Strong demand for its electric toothbrushes in China helped Dutch healthcare technology company Philips to a 4% rise in sales in the third quarter, on track to hit its full-year target. 

Philips spun off its lighting division last year to focus on medical devices and healthcare products.

It said today that it had recorded double-digit growth in China, which made up for flat sales in North America and a 6% decline in Western Europe.  

"We had a particularly strong quarter in China", the company's chief executive Frans van Houten said.

He singled out the strong demand for electric toothbrushes and the emergence of private healthcare in the world's second-largest economy as drivers of present and future growth. 

"We are very optimistic about our opportunities in China," Van Houten said. 

"Our toothbrushes continue to sell very well, while the growth of private hospitals diminishes the risk of government preferring domestic suppliers," he stated. 

Philips recorded total sales of €4.1 billion in the three months from July to September while core profits increased 12% to €532m. 

Overall, sales growth slowed at the company's main divisions, which sell consumer products, including toothbrushes, and high-end medical equipment, such as scanners and imaging tools used in surgery.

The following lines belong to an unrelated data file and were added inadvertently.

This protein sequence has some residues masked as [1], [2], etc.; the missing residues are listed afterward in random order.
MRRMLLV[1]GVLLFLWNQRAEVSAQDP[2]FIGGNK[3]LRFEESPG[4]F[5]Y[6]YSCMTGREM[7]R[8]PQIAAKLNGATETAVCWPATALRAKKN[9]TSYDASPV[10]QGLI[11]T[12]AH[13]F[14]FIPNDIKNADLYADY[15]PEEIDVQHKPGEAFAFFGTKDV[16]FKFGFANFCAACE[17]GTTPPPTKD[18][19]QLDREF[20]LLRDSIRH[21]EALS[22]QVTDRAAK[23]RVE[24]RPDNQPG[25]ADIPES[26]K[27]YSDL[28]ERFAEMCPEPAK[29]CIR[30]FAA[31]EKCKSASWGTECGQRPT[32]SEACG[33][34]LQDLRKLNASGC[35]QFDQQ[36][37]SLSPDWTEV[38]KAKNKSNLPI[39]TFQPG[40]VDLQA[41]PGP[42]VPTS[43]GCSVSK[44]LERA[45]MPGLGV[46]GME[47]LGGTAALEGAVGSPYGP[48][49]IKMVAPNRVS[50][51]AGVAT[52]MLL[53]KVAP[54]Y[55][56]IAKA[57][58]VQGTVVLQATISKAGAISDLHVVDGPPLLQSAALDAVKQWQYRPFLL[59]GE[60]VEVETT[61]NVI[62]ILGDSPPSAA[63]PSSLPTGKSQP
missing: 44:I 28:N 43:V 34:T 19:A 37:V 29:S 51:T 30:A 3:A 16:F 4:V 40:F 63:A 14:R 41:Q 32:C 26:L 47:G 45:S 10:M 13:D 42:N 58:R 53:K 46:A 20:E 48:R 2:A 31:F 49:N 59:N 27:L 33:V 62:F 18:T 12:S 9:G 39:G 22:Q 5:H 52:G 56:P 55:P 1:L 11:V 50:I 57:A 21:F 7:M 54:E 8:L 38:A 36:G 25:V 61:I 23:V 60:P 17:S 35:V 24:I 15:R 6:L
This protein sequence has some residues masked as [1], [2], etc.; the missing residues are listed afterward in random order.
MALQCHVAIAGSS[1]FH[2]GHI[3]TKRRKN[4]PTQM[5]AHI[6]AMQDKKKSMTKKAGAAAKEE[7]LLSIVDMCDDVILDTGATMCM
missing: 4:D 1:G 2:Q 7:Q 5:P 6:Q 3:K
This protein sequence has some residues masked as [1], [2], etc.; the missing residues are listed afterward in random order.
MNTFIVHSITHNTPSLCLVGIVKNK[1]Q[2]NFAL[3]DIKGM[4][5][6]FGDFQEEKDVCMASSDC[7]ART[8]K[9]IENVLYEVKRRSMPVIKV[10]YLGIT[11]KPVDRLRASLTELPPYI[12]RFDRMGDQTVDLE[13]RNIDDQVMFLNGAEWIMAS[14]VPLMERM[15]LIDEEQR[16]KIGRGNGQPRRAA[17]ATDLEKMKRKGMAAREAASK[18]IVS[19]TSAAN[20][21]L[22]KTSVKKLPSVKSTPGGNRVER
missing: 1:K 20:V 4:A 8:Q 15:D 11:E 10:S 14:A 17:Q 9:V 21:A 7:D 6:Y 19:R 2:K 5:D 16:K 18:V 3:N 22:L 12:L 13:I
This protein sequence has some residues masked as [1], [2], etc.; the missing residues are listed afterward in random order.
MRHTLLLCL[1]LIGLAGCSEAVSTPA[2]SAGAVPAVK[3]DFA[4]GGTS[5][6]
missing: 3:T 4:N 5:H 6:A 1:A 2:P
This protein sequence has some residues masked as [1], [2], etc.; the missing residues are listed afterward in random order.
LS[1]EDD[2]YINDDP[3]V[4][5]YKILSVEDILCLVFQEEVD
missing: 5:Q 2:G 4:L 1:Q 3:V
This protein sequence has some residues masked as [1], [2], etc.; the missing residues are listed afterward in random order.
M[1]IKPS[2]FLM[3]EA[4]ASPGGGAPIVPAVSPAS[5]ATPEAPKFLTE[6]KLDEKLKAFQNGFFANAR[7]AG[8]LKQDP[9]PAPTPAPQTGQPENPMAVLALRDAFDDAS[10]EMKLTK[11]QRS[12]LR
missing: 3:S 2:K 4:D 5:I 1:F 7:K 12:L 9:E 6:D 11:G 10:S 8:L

The connected care and informatics business, which offers patient monitoring systems and software used by hospitals to gather and analyse data, was a notable exception, with sales growth picking up to 8% after stagnating in the second quarter. 

Total sales growth in the third quarter put Philips on the right path towards its goal for the whole year, Van Houten said. 

"We have achieved average growth of 4% this year, and we believe the fourth quarter will be stronger. That will comfortably lift us to the 4-6 percent range targeted for 2017," he said. 

Adjusted earnings before interest, taxes and amortisation (EBITA) in the third quarter were in line with analyst expectations, but sales growth fell short of the 4.5% forecast in a Reuters poll.